Death row inmate's final statement of mentorship being carried out from beyond grave

Christopher Young's former principal mentoring troubled kids

By Deven Clarke - Crime and Justice Reporter

SAN ANTONIO - The former principal of a recently executed death row inmate is devoting her life to living out part of his final statement.

Christopher Young, who was sentenced to death for murdering a convenience store owner in 2004, said weeks before his execution that he wanted a better outcome for troubled youth like himself.

Right before he took his last breath, Young mentioned that he wanted the kids he'd been mentoring while behind bars to keep up the fight.

Now, one of Young’s former educators, Caroline Ross, is carrying out that mission.

(Caroline Ross)

Ross has recruited a former Spurs player and UTSA head coach, to help make that happen.

“Chris was just a typical young man," Ross said. "I think they realize that they make bad choices to get sent to the alternative school."

Ross came to know Young during his time in alternative school where she was a principal. She has a long history of working with kids. She spent 34 years as an educator in San Antonio.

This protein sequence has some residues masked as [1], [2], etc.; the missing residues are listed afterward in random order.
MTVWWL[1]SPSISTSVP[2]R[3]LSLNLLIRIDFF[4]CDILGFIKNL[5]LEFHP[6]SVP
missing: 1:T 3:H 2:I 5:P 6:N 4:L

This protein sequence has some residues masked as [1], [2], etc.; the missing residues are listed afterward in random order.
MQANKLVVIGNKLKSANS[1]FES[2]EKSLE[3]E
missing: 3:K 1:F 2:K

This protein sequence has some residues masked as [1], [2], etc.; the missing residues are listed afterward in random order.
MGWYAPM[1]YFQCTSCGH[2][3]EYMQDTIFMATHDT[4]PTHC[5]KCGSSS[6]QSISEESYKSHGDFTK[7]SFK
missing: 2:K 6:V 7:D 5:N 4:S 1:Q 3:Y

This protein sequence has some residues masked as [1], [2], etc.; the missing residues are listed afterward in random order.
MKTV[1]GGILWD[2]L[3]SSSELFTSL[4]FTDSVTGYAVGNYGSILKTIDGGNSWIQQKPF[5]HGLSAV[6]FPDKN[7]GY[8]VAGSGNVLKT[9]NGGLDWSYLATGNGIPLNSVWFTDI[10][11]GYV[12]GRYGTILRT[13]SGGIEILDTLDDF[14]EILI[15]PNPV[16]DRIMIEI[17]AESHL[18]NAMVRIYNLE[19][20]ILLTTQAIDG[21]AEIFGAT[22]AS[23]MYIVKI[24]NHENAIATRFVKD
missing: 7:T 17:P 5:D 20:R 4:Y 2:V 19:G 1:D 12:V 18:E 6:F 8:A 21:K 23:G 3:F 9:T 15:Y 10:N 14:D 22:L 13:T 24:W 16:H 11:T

“Most of the time, when the children do come to me, when I was a principal at that time, they were sent there for persistent misbehavior,” Ross said.

Behavior Ross has dedicated her life to correcting before it escalates, with hope that children won’t end up like Young.

“If we just look the trends in their data, trends in their behavior, trends in their reading and writing scores and don't have this misconception that they're doing what they're supposed to do during the summer months,” Ross said.

Young isn't taking on this challenge alone. Former Spurs point guard Johnny Moore is also helping transform young lives.

“I saw how they gravitate and I understand how they look at celebrities,” Moore said.

Former 11-year UTSA head basketball coach Tim Carter is also part of the movement to put troubled kids on a path to success.

“Coaches can really touch young people because they're around them in intimate situations,” 
Carter said.

They hope their influence can make an impact on the lives of troubled, misguided youth.

“A coach made a big impact in my life when I was in high school and when I was in college,” Carter said.

“I realized no one makes it through this life on their own, so I think that it’s part of our duties, part of our obligation to give back,” Moore said.

Ross is working with her team of influencers to help local school districts and hold workshops. The group is focused on young men of color. 

According to the Association of American Colleges and Universities, men of color are overrepresented among students suspended from, or held back in school.

“(As far as teachers are concerned), how can I be a better teacher, mentor, role model for my student? Instead of maybe pushing a child's button, because you know kids are coming to school with a lot of baggage," Ross said.

She said she feels that baggage should be unloaded before it's too late.

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